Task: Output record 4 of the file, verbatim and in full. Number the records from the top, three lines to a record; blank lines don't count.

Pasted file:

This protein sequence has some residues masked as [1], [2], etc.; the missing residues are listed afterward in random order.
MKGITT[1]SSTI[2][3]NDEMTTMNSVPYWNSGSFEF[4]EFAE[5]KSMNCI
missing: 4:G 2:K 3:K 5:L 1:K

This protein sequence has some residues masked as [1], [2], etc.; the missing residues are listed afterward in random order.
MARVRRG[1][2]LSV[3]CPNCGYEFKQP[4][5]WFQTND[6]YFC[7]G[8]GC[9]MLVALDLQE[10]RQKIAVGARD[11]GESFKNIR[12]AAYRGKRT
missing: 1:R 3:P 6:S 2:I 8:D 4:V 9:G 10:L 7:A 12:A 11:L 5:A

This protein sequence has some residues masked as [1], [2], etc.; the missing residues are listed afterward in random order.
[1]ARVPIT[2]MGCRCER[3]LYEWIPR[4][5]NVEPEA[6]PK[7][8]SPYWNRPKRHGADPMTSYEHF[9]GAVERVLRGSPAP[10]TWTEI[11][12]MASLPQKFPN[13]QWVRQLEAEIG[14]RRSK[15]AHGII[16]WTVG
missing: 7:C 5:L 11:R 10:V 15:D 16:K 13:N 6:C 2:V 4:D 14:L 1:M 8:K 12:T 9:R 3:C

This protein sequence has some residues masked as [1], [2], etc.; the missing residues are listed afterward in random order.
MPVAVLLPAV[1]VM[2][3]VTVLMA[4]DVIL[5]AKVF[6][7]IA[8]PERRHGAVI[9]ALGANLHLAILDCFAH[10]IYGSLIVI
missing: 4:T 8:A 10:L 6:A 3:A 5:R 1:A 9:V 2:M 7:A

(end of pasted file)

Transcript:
This protein sequence has some residues masked as [1], [2], etc.; the missing residues are listed afterward in random order.
MPVAVLLPAV[1]VM[2][3]VTVLMA[4]DVIL[5]AKVF[6][7]IA[8]PERRHGAVI[9]ALGANLHLAILDCFAH[10]IYGSLIVI
missing: 4:T 8:A 10:L 6:A 3:A 5:R 1:A 9:V 2:M 7:A